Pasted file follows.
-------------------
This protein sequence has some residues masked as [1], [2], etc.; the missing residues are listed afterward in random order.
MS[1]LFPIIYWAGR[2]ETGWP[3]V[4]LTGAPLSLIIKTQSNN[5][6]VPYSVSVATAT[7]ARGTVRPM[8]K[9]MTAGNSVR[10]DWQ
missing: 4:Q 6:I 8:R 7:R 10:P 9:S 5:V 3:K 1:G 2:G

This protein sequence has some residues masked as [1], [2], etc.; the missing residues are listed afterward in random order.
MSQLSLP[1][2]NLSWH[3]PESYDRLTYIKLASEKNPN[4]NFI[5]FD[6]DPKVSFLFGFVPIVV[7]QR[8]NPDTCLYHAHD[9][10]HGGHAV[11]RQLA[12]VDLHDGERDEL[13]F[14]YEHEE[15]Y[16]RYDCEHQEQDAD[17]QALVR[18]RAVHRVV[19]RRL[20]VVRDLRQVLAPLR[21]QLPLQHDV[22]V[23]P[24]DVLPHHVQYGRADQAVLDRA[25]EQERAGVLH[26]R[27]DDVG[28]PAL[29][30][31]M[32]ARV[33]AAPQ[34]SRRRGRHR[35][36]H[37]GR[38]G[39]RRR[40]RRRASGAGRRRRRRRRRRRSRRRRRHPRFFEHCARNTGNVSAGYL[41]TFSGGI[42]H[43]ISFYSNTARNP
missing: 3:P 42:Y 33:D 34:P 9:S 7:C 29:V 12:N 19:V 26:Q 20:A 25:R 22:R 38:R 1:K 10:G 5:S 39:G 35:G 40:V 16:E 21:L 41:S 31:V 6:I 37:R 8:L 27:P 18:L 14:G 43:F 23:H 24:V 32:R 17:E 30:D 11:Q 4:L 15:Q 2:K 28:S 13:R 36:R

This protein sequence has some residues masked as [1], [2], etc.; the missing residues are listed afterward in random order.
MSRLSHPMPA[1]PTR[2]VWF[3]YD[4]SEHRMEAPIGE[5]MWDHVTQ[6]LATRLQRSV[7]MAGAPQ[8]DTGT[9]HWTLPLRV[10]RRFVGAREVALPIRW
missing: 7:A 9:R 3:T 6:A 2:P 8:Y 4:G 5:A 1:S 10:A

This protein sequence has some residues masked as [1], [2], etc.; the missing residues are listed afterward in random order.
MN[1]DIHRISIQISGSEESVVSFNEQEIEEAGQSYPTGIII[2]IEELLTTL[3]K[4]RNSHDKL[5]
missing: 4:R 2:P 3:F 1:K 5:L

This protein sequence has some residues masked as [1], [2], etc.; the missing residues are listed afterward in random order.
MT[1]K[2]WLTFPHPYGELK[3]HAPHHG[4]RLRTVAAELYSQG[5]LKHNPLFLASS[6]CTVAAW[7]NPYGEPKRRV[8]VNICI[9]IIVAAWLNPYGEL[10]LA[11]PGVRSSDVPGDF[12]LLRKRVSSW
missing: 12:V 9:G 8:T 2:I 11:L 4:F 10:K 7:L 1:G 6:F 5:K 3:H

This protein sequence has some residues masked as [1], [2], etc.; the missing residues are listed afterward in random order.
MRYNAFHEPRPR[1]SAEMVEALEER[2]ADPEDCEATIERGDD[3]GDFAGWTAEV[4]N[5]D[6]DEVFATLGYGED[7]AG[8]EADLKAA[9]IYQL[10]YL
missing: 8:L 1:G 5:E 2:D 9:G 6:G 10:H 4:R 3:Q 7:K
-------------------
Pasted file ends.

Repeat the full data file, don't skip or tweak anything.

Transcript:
This protein sequence has some residues masked as [1], [2], etc.; the missing residues are listed afterward in random order.
MS[1]LFPIIYWAGR[2]ETGWP[3]V[4]LTGAPLSLIIKTQSNN[5][6]VPYSVSVATAT[7]ARGTVRPM[8]K[9]MTAGNSVR[10]DWQ
missing: 4:Q 6:I 8:R 7:R 10:P 9:S 5:V 3:K 1:G 2:G

This protein sequence has some residues masked as [1], [2], etc.; the missing residues are listed afterward in random order.
MSQLSLP[1][2]NLSWH[3]PESYDRLTYIKLASEKNPN[4]NFI[5]FD[6]DPKVSFLFGFVPIVV[7]QR[8]NPDTCLYHAHD[9][10]HGGHAV[11]RQLA[12]VDLHDGERDEL[13]F[14]YEHEE[15]Y[16]RYDCEHQEQDAD[17]QALVR[18]RAVHRVV[19]RRL[20]VVRDLRQVLAPLR[21]QLPLQHDV[22]V[23]P[24]DVLPHHVQYGRADQAVLDRA[25]EQERAGVLH[26]R[27]DDVG[28]PAL[29][30][31]M[32]ARV[33]AAPQ[34]SRRRGRHR[35][36]H[37]GR[38]G[39]RRR[40]RRRASGAGRRRRRRRRRRRSRRRRRHPRFFEHCARNTGNVSAGYL[41]TFSGGI[42]H[43]ISFYSNTARNP
missing: 3:P 42:Y 33:D 34:P 9:S 7:C 29:V 12:N 19:V 26:Q 20:A 25:R 22:R 38:R 1:K 10:G 5:S 39:G 35:G 40:V 16:E 21:L 41:S 31:V 6:I 37:R 8:L 27:P 18:L 14:G 43:F 23:H 24:V 32:R 17:E 30:D 11:Q 4:L 15:Q 2:K 28:S 13:R 36:R

This protein sequence has some residues masked as [1], [2], etc.; the missing residues are listed afterward in random order.
MSRLSHPMPA[1]PTR[2]VWF[3]YD[4]SEHRMEAPIGE[5]MWDHVTQ[6]LATRLQRSV[7]MAGAPQ[8]DTGT[9]HWTLPLRV[10]RRFVGAREVALPIRW
missing: 7:A 9:R 3:T 6:A 2:P 8:Y 4:G 5:A 1:S 10:A

This protein sequence has some residues masked as [1], [2], etc.; the missing residues are listed afterward in random order.
MN[1]DIHRISIQISGSEESVVSFNEQEIEEAGQSYPTGIII[2]IEELLTTL[3]K[4]RNSHDKL[5]
missing: 4:R 2:P 3:F 1:K 5:L

This protein sequence has some residues masked as [1], [2], etc.; the missing residues are listed afterward in random order.
MT[1]K[2]WLTFPHPYGELK[3]HAPHHG[4]RLRTVAAELYSQG[5]LKHNPLFLASS[6]CTVAAW[7]NPYGEPKRRV[8]VNICI[9]IIVAAWLNPYGEL[10]LA[11]PGVRSSDVPGDF[12]LLRKRVSSW
missing: 12:V 9:G 8:T 2:I 11:L 4:F 10:K 7:L 1:G 6:F 5:K 3:H

This protein sequence has some residues masked as [1], [2], etc.; the missing residues are listed afterward in random order.
MRYNAFHEPRPR[1]SAEMVEALEER[2]ADPEDCEATIERGDD[3]GDFAGWTAEV[4]N[5]D[6]DEVFATLGYGED[7]AG[8]EADLKAA[9]IYQL[10]YL
missing: 8:L 1:G 5:E 2:D 9:G 6:G 10:H 4:R 3:Q 7:K